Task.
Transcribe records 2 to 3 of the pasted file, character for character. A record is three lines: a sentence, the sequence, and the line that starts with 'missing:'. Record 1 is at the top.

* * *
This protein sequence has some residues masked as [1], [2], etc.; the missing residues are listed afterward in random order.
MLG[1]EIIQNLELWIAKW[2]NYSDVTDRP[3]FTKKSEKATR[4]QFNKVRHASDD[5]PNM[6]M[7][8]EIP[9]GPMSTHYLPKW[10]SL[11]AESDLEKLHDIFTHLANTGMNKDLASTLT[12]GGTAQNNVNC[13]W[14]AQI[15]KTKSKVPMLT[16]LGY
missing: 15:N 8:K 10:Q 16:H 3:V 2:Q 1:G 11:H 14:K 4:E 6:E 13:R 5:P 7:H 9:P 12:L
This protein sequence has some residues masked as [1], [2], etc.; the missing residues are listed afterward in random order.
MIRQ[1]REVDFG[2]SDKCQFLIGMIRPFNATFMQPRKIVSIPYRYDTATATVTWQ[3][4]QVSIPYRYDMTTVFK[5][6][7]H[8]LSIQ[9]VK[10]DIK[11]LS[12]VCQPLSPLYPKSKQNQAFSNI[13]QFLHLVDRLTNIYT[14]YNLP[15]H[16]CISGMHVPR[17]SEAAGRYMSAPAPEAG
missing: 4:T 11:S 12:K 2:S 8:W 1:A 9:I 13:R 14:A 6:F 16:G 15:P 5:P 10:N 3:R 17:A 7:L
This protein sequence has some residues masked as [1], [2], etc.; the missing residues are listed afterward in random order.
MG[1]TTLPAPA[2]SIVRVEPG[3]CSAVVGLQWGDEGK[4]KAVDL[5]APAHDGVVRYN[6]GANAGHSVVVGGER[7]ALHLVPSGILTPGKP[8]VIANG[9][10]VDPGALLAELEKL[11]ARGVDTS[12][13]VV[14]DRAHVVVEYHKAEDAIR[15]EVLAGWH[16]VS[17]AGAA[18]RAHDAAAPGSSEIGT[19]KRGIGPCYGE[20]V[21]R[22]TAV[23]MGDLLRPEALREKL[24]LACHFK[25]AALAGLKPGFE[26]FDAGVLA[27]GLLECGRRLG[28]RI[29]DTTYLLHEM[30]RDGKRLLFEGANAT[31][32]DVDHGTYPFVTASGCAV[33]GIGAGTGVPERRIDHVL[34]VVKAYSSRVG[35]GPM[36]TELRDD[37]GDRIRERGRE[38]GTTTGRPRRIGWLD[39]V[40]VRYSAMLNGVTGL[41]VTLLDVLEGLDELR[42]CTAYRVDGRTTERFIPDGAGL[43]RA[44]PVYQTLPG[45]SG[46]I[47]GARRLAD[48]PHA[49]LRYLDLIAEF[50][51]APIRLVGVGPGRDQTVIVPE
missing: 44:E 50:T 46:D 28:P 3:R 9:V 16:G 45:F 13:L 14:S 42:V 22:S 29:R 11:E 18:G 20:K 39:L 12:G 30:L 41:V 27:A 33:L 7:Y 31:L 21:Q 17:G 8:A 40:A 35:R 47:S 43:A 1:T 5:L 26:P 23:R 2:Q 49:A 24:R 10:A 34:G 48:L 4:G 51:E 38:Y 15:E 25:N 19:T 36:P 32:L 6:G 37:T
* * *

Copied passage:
This protein sequence has some residues masked as [1], [2], etc.; the missing residues are listed afterward in random order.
MIRQ[1]REVDFG[2]SDKCQFLIGMIRPFNATFMQPRKIVSIPYRYDTATATVTWQ[3][4]QVSIPYRYDMTTVFK[5][6][7]H[8]LSIQ[9]VK[10]DIK[11]LS[12]VCQPLSPLYPKSKQNQAFSNI[13]QFLHLVDRLTNIYT[14]YNLP[15]H[16]CISGMHVPR[17]SEAAGRYMSAPAPEAG
missing: 4:T 11:S 12:K 2:S 8:W 1:A 9:I 13:R 14:A 6:F 16:G 15:P 5:P 10:N 3:R 17:A 7:L
This protein sequence has some residues masked as [1], [2], etc.; the missing residues are listed afterward in random order.
MG[1]TTLPAPA[2]SIVRVEPG[3]CSAVVGLQWGDEGK[4]KAVDL[5]APAHDGVVRYN[6]GANAGHSVVVGGER[7]ALHLVPSGILTPGKP[8]VIANG[9][10]VDPGALLAELEKL[11]ARGVDTS[12][13]VV[14]DRAHVVVEYHKAEDAIR[15]EVLAGWH[16]VS[17]AGAA[18]RAHDAAAPGSSEIGT[19]KRGIGPCYGE[20]V[21]R[22]TAV[23]MGDLLRPEALREKL[24]LACHFK[25]AALAGLKPGFE[26]FDAGVLA[27]GLLECGRRLG[28]RI[29]DTTYLLHEM[30]RDGKRLLFEGANAT[31][32]DVDHGTYPFVTASGCAV[33]GIGAGTGVPERRIDHVL[34]VVKAYSSRVG[35]GPM[36]TELRDD[37]GDRIRERGRE[38]GTTTGRPRRIGWLD[39]V[40]VRYSAMLNGVTGL[41]VTLLDVLEGLDELR[42]CTAYRVDGRTTERFIPDGAGL[43]RA[44]PVYQTLPG[45]SG[46]I[47]GARRLAD[48]PHA[49]LRYLDLIAEF[50][51]APIRLVGVGPGRDQTVIVPE
missing: 44:E 50:T 46:D 28:P 3:R 9:V 16:G 45:F 13:L 14:S 42:V 22:S 29:R 11:E 18:G 20:K 39:L 12:G 30:L 41:V 27:A 33:L 7:Y 31:L 21:Q 17:G 8:A 40:A 35:R 47:S 43:A 1:T 5:L 26:P 23:R 2:Q 49:A 24:R 10:A 34:G 48:L 4:G 51:E 38:Y 15:E 25:N 19:T 36:P 32:L 6:G 37:T